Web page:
WICHITA COUNTY, TX (KAUZ) - The Wichita County Jail an Jail Annex are at risk of being shut down by the Texas Commission on Jail Standards. On May 6th Wichita County residents will decide whether or not to approve a $70 million-dollar bond proposal to build both a new jail facility and law enforcement center.
"Nothing is consistent between all the jails," said Wichita County Sheriff David Duke.
The problems start at the beginning of the booking process, something Sheriff Duke has described as the "biggest choke point we have in the jail system." The current booking center was built in 1985 and was meant to handle between 8-10 inmates a day, now they're averaging somewhere between 26-32.
It's causing a lot of backups in the booking process, it is impacting more than just the county. It is also taking a negative toll on the local city and state law enforcement as well. Troopers, officers, and deputies are sometimes having to wait as many as 6 hours just to book someone in.
"Now when you have eight hour or nine-hour shift that is half to two thirds of that shift where you are stuck inside of a jail where you're not patrolling you're not answering calls. You're simply sitting inside the garage of the jail watching an inmate" said Lieutenant Ian McMurtrie, Special Projects Section of the Wichita County Sheriffs Office.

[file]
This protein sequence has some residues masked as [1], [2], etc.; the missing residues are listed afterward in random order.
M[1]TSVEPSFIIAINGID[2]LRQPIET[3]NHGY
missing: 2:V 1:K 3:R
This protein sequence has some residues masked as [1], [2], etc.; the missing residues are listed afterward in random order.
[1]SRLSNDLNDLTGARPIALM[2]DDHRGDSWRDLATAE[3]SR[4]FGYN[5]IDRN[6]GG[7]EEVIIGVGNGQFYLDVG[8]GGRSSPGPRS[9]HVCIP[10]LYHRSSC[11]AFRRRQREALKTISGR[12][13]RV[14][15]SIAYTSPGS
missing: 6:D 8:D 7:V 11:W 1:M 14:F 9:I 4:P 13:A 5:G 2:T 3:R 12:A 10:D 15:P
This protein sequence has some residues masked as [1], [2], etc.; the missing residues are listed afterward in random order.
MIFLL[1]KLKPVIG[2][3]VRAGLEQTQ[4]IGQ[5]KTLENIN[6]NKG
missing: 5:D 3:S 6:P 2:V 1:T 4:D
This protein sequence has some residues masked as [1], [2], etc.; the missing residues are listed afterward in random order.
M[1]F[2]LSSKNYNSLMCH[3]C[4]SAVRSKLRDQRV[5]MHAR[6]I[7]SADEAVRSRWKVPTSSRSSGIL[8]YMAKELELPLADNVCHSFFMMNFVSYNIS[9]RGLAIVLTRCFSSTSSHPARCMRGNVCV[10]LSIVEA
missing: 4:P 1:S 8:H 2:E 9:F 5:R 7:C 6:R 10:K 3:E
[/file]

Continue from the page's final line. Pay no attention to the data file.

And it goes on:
If the bond is approved the new booking center would be able to hold up to 72 people. Meaning law enforcement will have more time to get back patrolling and protecting citizens and less time waiting to book someone into jail.
Another problem lies with the downtown county jail's command center and control board, it is so old they don't even make some of the parts for it anymore and must retrofit the electronics sometimes to make it work.
The kitchen works fine but the problem is that it's being overworked. Initially, the kitchen was designed to serve between 200-250 people, today they are cooking up three meals a day for more than 650 people.
"We serve downtown, we serve the annex, and we provide meals for juveniles. So, you've got a kitchen designed for 200 people that is doing three times that," said Lieutenant McMurtrie.
The fifth floor of the jail is for both women and those in segregation, it's also where the medical center is located. Lieutenant McMurtrie says that while he's against solitary confinement which isolates the inmate, the county can not take a risk and leave them in general population.
"With a new jail, a direct supervision facility with a single officer stationed inside a pod (would allow them to) watch somebody with mental issues, gently correct their attitude and say don't take that go over here," said Lieutenant McMurtrie.
Some of the general population cells at the jail have been around since as late as the 1960's and we're not designed for a deputy to be present inside at all times.
"Currently what we have is an officer that goes by at state mandated times. So, he/she goes by, he checks a tank, goes off to check another tank and they know that he is gone so they get up to whatever mischief they're up to until he comes by to do his check again," said Lieutenant McMurtrie.
The new direct supervision pods would be able to hold up to 48 inmates at one time not including a deputy in the middle to keep the inmates under control.